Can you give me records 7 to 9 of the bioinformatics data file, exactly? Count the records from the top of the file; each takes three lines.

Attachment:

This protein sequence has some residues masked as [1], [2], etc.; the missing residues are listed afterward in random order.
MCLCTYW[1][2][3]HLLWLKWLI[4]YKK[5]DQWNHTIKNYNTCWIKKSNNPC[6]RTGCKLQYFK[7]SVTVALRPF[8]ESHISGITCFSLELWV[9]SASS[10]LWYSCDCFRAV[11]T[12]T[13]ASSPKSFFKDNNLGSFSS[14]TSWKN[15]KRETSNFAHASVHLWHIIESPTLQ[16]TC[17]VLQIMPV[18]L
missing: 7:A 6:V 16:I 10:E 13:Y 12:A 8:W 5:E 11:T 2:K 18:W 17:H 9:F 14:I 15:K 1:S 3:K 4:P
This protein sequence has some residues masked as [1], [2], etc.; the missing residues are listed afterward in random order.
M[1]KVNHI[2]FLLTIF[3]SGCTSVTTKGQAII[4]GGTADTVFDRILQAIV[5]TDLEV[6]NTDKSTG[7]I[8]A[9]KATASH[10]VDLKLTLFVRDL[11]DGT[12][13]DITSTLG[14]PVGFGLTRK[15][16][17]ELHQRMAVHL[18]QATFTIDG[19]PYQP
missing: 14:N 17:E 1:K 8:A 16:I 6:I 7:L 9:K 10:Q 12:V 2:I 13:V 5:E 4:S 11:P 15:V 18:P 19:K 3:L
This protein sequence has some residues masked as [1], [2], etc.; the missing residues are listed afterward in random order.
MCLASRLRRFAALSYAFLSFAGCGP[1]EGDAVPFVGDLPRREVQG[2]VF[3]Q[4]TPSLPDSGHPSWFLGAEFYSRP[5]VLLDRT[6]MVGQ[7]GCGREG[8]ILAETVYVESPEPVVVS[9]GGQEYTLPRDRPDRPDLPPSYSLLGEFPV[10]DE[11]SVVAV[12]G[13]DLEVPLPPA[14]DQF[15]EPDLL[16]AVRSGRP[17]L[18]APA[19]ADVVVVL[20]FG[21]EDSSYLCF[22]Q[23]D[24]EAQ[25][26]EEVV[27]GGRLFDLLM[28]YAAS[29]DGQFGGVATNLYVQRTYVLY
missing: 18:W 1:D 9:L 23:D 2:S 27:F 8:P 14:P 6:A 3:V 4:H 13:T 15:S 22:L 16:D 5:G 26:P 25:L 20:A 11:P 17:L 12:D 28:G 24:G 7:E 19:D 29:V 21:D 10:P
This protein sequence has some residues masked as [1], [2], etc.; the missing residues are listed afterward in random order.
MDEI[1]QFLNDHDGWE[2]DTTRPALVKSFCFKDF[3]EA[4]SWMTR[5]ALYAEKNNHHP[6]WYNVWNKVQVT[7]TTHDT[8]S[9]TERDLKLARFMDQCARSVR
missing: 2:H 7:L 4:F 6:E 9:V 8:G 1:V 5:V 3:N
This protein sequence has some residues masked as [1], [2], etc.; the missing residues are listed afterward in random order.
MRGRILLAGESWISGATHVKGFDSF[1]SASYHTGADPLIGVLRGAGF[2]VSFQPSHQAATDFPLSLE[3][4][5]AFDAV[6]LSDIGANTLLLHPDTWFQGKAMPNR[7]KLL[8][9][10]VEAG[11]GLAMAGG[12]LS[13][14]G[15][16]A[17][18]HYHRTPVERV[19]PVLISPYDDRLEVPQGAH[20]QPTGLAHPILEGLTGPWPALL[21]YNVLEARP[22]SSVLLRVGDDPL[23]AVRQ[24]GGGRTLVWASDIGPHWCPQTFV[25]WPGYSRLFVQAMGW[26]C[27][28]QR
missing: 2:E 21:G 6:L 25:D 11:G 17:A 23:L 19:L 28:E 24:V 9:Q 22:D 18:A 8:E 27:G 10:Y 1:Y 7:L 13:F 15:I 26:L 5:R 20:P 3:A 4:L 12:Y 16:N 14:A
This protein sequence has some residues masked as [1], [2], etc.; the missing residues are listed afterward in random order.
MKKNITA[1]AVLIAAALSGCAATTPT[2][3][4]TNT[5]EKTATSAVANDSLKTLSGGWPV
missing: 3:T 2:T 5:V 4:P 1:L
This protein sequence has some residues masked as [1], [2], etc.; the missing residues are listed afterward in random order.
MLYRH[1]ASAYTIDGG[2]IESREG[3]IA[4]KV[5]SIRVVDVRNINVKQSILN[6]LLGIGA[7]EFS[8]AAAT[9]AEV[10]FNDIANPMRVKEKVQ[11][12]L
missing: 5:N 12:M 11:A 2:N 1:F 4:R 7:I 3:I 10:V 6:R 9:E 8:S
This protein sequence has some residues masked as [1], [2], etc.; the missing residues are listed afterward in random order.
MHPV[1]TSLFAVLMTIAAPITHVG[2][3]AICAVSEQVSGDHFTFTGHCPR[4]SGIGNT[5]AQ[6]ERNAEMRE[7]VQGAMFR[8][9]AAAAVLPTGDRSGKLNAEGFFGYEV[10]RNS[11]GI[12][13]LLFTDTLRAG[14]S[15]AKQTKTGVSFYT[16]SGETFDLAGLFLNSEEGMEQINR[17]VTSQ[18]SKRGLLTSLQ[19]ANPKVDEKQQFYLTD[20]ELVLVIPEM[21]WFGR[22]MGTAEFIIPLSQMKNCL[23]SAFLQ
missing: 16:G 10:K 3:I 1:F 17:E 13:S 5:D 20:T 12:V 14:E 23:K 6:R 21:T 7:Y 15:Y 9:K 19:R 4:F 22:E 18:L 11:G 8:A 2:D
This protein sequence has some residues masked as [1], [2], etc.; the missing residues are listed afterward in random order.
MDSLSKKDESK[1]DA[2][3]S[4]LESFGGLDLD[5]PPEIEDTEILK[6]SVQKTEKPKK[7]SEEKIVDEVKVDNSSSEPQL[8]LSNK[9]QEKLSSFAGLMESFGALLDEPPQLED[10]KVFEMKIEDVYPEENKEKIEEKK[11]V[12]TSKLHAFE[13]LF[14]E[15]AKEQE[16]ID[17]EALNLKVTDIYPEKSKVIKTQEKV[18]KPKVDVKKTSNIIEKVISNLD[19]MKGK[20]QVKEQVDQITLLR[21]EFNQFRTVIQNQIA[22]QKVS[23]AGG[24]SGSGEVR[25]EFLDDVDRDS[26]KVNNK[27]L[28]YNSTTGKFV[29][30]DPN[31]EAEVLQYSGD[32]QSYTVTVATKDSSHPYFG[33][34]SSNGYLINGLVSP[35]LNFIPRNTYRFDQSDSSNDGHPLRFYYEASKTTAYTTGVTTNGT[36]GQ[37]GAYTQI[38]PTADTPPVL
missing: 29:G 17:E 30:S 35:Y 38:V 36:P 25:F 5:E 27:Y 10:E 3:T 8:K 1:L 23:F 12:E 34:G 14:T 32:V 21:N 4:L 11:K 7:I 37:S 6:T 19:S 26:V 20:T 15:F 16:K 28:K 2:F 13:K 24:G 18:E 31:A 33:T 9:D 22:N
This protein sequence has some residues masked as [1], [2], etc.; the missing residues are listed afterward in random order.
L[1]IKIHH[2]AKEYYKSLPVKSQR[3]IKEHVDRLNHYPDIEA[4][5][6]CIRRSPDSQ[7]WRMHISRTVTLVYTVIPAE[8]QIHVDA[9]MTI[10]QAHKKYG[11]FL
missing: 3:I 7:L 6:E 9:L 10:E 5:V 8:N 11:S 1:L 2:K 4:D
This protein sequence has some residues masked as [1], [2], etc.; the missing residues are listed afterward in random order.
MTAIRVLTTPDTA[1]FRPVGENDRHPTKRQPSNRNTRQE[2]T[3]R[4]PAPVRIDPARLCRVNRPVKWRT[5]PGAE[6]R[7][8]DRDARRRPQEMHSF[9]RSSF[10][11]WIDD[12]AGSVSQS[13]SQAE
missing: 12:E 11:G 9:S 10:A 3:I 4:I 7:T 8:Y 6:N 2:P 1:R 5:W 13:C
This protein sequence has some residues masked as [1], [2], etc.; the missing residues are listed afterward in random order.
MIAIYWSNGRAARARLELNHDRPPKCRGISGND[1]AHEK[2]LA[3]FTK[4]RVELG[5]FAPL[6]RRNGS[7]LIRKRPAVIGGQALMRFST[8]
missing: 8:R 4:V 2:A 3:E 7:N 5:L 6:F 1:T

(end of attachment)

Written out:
This protein sequence has some residues masked as [1], [2], etc.; the missing residues are listed afterward in random order.
MLYRH[1]ASAYTIDGG[2]IESREG[3]IA[4]KV[5]SIRVVDVRNINVKQSILN[6]LLGIGA[7]EFS[8]AAAT[9]AEV[10]FNDIANPMRVKEKVQ[11][12]L
missing: 5:N 12:M 11:A 2:N 1:F 4:R 7:I 3:I 10:V 6:R 9:E 8:S
This protein sequence has some residues masked as [1], [2], etc.; the missing residues are listed afterward in random order.
MHPV[1]TSLFAVLMTIAAPITHVG[2][3]AICAVSEQVSGDHFTFTGHCPR[4]SGIGNT[5]AQ[6]ERNAEMRE[7]VQGAMFR[8][9]AAAAVLPTGDRSGKLNAEGFFGYEV[10]RNS[11]GI[12][13]LLFTDTLRAG[14]S[15]AKQTKTGVSFYT[16]SGETFDLAGLFLNSEEGMEQINR[17]VTSQ[18]SKRGLLTSLQ[19]ANPKVDEKQQFYLTD[20]ELVLVIPEM[21]WFGR[22]MGTAEFIIPLSQMKNCL[23]SAFLQ
missing: 16:G 10:K 3:I 1:F 17:E 13:S 5:D 20:T 12:V 14:E 23:K 6:R 21:T 7:Y 15:Y 9:K 19:R 4:F 22:E 18:L 11:G 8:A 2:D
This protein sequence has some residues masked as [1], [2], etc.; the missing residues are listed afterward in random order.
MDSLSKKDESK[1]DA[2][3]S[4]LESFGGLDLD[5]PPEIEDTEILK[6]SVQKTEKPKK[7]SEEKIVDEVKVDNSSSEPQL[8]LSNK[9]QEKLSSFAGLMESFGALLDEPPQLED[10]KVFEMKIEDVYPEENKEKIEEKK[11]V[12]TSKLHAFE[13]LF[14]E[15]AKEQE[16]ID[17]EALNLKVTDIYPEKSKVIKTQEKV[18]KPKVDVKKTSNIIEKVISNLD[19]MKGK[20]QVKEQVDQITLLR[21]EFNQFRTVIQNQIA[22]QKVS[23]AGG[24]SGSGEVR[25]EFLDDVDRDS[26]KVNNK[27]L[28]YNSTTGKFV[29][30]DPN[31]EAEVLQYSGD[32]QSYTVTVATKDSSHPYFG[33][34]SSNGYLINGLVSP[35]LNFIPRNTYRFDQSDSSNDGHPLRFYYEASKTTAYTTGVTTNGT[36]GQ[37]GAYTQI[38]PTADTPPVL
missing: 29:G 17:E 30:S 35:Y 38:V 36:P 25:F 5:E 27:Y 10:E 3:T 8:K 1:L 23:F 12:E 34:G 14:T 32:V 21:N 4:L 11:K 7:I 37:S 6:T 19:S 26:V 20:T 15:F 16:K 28:K 2:F 13:K 24:G 18:E 31:A 33:T 9:D 22:N